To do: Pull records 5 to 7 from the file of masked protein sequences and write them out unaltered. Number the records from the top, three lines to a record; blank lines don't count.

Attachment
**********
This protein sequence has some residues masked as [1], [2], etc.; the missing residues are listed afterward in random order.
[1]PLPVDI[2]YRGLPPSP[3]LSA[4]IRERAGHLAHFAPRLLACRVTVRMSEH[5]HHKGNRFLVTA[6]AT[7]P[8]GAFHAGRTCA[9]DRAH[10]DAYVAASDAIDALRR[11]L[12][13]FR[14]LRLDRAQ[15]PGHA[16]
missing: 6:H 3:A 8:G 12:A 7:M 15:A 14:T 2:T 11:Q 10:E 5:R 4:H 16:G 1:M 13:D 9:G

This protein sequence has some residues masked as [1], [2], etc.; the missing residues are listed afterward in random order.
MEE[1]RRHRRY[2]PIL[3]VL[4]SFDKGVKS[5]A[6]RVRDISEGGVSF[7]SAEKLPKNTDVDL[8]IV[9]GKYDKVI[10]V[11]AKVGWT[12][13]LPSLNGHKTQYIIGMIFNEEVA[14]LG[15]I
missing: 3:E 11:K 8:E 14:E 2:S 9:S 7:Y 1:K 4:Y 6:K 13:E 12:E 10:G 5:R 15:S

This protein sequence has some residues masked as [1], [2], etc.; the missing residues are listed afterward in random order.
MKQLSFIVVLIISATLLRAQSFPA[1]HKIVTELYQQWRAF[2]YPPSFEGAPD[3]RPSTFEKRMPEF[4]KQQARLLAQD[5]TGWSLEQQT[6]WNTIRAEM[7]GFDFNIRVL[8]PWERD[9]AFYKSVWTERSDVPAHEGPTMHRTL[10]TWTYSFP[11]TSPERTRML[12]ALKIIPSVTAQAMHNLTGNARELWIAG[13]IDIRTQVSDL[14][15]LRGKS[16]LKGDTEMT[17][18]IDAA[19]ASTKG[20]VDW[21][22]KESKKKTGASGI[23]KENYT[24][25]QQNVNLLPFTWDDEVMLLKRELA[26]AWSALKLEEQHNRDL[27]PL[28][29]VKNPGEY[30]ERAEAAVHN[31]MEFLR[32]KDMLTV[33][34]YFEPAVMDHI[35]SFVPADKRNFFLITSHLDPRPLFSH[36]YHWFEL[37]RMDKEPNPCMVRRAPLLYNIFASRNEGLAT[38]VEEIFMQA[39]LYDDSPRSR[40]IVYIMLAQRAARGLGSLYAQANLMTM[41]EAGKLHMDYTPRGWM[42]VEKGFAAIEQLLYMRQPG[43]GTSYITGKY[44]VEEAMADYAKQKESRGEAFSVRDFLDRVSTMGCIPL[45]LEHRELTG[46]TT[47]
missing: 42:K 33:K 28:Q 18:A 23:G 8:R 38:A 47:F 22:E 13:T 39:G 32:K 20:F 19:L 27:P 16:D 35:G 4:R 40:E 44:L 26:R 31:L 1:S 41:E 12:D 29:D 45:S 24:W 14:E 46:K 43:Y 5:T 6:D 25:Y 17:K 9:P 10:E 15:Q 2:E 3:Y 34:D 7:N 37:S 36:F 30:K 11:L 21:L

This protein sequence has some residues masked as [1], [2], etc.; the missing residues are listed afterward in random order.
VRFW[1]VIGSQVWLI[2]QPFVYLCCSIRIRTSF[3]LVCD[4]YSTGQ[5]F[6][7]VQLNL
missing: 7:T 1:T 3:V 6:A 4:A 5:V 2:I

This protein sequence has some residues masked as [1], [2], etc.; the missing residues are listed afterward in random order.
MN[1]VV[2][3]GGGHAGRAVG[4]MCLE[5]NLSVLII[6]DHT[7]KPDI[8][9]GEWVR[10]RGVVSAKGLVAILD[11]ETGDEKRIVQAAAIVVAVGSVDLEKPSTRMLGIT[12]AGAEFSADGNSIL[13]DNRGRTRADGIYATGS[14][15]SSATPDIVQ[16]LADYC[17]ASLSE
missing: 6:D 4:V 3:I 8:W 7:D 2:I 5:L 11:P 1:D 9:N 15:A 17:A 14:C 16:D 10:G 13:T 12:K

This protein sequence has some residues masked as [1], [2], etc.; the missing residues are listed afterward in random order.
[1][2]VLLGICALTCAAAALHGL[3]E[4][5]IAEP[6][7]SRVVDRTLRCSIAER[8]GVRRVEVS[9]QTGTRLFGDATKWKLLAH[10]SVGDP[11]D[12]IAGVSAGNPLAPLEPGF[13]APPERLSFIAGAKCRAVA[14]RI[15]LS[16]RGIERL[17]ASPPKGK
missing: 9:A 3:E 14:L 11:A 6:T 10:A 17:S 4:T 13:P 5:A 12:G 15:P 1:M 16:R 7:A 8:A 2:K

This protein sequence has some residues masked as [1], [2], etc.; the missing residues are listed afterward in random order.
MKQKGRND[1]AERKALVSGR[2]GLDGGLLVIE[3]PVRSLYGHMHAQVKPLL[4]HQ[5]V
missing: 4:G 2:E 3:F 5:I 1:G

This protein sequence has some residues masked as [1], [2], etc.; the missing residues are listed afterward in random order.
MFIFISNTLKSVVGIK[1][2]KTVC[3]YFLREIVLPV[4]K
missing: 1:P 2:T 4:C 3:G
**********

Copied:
This protein sequence has some residues masked as [1], [2], etc.; the missing residues are listed afterward in random order.
MN[1]VV[2][3]GGGHAGRAVG[4]MCLE[5]NLSVLII[6]DHT[7]KPDI[8][9]GEWVR[10]RGVVSAKGLVAILD[11]ETGDEKRIVQAAAIVVAVGSVDLEKPSTRMLGIT[12]AGAEFSADGNSIL[13]DNRGRTRADGIYATGS[14][15]SSATPDIVQ[16]LADYC[17]ASLSE
missing: 6:D 4:V 3:I 8:W 7:D 2:I 5:L 11:P 1:D 9:N 15:A 17:A 14:C 16:D 10:G 13:T 12:K

This protein sequence has some residues masked as [1], [2], etc.; the missing residues are listed afterward in random order.
[1][2]VLLGICALTCAAAALHGL[3]E[4][5]IAEP[6][7]SRVVDRTLRCSIAER[8]GVRRVEVS[9]QTGTRLFGDATKWKLLAH[10]SVGDP[11]D[12]IAGVSAGNPLAPLEPGF[13]APPERLSFIAGAKCRAVA[14]RI[15]LS[16]RGIERL[17]ASPPKGK
missing: 9:A 3:E 14:L 11:A 6:T 10:A 17:S 4:T 13:P 5:A 12:G 15:P 1:M 16:R 7:A 8:A 2:K

This protein sequence has some residues masked as [1], [2], etc.; the missing residues are listed afterward in random order.
MKQKGRND[1]AERKALVSGR[2]GLDGGLLVIE[3]PVRSLYGHMHAQVKPLL[4]HQ[5]V
missing: 4:G 2:E 3:F 5:I 1:G